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H2Ohio - Protecting and Preserving Natural Resources

August 09, 2021

The Great Lakes hold monumental environmental, cultural and economic value for the region and the nation. Home to five freshwater lakes, the Great Lakes possess 95% of the country’s surface freshwater supply and is the primary water source for more than 40 million people in the United States and Canada. Plus, the maritime economy supports more than 310,000 jobs – from tourism and recreation to transportation. It’s easy to see why maintaining and protecting these vital waterways is essential.

Unfortunately, serious water issues have been building for decades in the state of Ohio. Phosphorus runoff from farm fertilizer causing algae blooms in Lake Erie, failing drinking water, wastewater and sewage infrastructure and lead contamination from old pipes and fixtures are a few of the critical problems facing Ohio’s water.

Recognizing the need for change, the state of Ohio implemented H2Ohio, a collaborative and comprehensive approach to tackling these issues with innovative solutions. Since November of 2019, state agencies have worked together to invest in projects that will reduce nutrients and provide other long-term benefits to communities across the state.

Reducing Phosphorus

Algal blooms in Ohio’s lakes, rivers and streams can threaten drinking water and impact the health of people and animals. In 2014, Toledo water customers experienced this first hand when algae was detected in the system. As a result, 500,000+ people were without clean drinking water for three days. Phosphorus runoff is one of many factors that contributed to the crisis.

For this reason, an important part of the H2Ohio program encourages and incentivizes farmers to use best management practices whenever possible. Taking these steps will help reduce the phosphorus runoff coming directly from the farms and into the Maumee River Watershed decreasing harmful algal blooms that form in Lake Erie. It’s important to note that it took years for the blooms to reach this level and it will take time and effort across the board to decrease and prevent them.

Creating Wetlands

Another key piece of the program involves wetlands. Wetlands offer many environmental benefits, such as slowing water movement, having a natural filtration process and absorption of nutrients and pollutants. In the past century, Ohio has lost 90-95% of its wetlands to development but, H2Ohio will create, restore and enhance these areas across the state in targeted locations.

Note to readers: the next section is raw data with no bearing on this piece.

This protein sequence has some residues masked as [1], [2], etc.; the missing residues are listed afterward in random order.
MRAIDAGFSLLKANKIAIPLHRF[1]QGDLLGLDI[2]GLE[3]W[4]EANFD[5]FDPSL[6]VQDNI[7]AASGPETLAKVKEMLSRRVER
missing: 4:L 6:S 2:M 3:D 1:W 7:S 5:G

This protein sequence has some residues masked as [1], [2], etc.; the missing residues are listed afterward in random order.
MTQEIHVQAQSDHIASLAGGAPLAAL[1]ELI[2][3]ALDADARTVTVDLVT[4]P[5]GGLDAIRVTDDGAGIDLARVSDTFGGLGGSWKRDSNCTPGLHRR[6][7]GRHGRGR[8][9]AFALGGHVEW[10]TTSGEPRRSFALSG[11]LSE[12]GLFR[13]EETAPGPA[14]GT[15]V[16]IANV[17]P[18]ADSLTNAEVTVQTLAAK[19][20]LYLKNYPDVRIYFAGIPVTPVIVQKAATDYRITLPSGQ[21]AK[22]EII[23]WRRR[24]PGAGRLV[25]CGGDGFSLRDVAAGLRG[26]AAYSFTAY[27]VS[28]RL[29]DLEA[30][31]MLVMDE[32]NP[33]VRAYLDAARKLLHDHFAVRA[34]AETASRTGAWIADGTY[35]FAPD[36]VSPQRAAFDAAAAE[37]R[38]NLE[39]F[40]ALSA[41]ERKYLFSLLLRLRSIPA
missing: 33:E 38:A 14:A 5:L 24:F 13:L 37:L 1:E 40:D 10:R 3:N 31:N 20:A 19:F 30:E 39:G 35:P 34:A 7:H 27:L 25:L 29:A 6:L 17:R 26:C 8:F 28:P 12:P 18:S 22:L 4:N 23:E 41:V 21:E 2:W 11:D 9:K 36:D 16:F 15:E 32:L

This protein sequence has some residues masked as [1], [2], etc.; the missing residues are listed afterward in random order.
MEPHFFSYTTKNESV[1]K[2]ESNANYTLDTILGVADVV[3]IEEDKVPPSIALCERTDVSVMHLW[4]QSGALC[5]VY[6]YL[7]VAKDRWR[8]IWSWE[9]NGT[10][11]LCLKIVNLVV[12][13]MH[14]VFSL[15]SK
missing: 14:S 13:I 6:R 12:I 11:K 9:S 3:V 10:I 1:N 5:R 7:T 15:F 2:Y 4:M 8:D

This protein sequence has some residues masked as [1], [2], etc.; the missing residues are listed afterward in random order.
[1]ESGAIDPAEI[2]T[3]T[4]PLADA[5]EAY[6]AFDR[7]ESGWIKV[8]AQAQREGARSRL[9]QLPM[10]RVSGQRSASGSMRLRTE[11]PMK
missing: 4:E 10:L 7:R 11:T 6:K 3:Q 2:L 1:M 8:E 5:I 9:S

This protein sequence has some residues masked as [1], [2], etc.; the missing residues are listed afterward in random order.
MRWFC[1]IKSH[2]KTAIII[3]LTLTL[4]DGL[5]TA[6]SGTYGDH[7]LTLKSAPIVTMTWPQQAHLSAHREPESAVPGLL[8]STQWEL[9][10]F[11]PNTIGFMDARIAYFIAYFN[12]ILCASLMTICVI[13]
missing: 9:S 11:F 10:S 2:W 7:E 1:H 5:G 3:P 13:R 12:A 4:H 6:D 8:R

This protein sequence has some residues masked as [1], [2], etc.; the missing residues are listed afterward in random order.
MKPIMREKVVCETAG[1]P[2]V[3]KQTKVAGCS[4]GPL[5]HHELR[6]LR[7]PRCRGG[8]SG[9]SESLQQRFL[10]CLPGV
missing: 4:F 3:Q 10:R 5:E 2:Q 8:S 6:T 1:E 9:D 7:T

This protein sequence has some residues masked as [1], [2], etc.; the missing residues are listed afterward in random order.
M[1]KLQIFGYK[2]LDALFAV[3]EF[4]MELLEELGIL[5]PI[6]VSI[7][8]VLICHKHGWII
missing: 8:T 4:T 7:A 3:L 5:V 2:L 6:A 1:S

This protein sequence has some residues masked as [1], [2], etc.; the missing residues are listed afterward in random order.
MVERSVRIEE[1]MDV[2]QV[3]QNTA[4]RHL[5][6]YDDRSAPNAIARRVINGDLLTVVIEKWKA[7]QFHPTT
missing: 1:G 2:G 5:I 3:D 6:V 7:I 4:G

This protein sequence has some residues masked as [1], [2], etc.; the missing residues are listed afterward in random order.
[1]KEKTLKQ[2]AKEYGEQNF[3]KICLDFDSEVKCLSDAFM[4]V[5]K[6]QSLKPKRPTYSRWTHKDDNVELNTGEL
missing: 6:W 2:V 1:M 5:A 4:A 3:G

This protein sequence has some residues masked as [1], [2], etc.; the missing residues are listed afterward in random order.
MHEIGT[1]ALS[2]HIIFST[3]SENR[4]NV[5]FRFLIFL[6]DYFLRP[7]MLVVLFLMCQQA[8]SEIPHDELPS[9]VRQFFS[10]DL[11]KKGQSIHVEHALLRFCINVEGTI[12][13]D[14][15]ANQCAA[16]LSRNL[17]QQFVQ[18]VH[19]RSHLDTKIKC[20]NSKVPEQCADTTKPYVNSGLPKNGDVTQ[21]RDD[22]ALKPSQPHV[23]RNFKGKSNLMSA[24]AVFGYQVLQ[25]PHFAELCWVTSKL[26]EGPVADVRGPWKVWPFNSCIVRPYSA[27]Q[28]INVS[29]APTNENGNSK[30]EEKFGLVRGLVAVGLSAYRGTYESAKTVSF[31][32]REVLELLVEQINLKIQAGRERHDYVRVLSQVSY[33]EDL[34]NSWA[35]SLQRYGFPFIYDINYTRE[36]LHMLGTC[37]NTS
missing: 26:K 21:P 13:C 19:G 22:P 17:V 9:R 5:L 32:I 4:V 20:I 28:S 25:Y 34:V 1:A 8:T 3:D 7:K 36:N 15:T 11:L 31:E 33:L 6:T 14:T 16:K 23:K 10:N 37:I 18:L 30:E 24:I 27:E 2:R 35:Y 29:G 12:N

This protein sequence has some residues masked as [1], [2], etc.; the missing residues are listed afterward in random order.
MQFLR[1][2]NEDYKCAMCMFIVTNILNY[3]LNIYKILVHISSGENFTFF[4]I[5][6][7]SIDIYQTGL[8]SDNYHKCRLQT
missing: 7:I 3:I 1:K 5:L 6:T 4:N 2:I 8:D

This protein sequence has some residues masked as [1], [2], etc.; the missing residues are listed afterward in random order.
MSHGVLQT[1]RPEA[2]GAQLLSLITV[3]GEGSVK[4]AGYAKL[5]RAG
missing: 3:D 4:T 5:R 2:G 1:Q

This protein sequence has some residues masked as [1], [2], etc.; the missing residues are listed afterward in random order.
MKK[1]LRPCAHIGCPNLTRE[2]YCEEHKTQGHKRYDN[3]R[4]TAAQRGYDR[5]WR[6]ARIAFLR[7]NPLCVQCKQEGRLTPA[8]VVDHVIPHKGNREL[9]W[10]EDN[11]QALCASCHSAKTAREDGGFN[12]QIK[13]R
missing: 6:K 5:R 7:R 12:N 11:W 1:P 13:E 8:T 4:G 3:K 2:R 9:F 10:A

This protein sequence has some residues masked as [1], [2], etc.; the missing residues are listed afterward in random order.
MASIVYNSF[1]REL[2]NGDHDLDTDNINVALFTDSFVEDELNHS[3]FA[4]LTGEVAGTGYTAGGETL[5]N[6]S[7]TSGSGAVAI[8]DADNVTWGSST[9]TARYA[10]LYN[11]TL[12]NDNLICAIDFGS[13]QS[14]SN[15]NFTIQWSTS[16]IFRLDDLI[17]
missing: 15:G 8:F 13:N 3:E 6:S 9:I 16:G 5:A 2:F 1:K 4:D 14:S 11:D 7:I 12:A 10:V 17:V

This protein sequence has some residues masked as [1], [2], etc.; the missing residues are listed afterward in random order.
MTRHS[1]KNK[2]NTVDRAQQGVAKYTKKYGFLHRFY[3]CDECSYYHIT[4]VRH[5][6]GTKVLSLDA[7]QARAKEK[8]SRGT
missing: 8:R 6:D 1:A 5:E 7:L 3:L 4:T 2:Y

Right now, there are more than 57 water quality improvement projects across the state - 26 within the Maumee River watershed and five in Lucas County.

  • Oak Openings Preserve Wetland Restoration
  • Maumee Bay State Park Wetland Reconnection
  • Ottawa National Wildlife Refuge Wetland Reconnection Projects
  • Cullen Park Flow-Through Wetland Restoration
  • Grassy Island Wetland Restoration

Read more about each project here.

These are coastal wetlands which means they rely on the flow of water from the Maumee River and from the bay. According to the Ohio Department of Natural Resources, they provide a natural filtering process by slowing the flow of water and increasing water residence time allowing aquatic vegetation to use the available phosphorus in water and sediments to promote wetland plant growth. Experts hope this will reduce the amount of phosphorus heading into Lake Erie.

Ensuring Clean, Safe Water

The last piece of H2Ohio addresses water and sewer systems bypassing funding to local communities to allow them to make infrastructure upgrades. In the end, it will help cities provide safe and clean water for schools and daycare centers by replacing the lead pipes and fixtures and allow them to pay for important upgrades in wastewater facilities.

The water problems have taken years to create so we won’t see instant results, but we will make progress.


H2Ohio Initiative: The first year.

H2Ohio Updates and Announcements:

Cullen Park Project: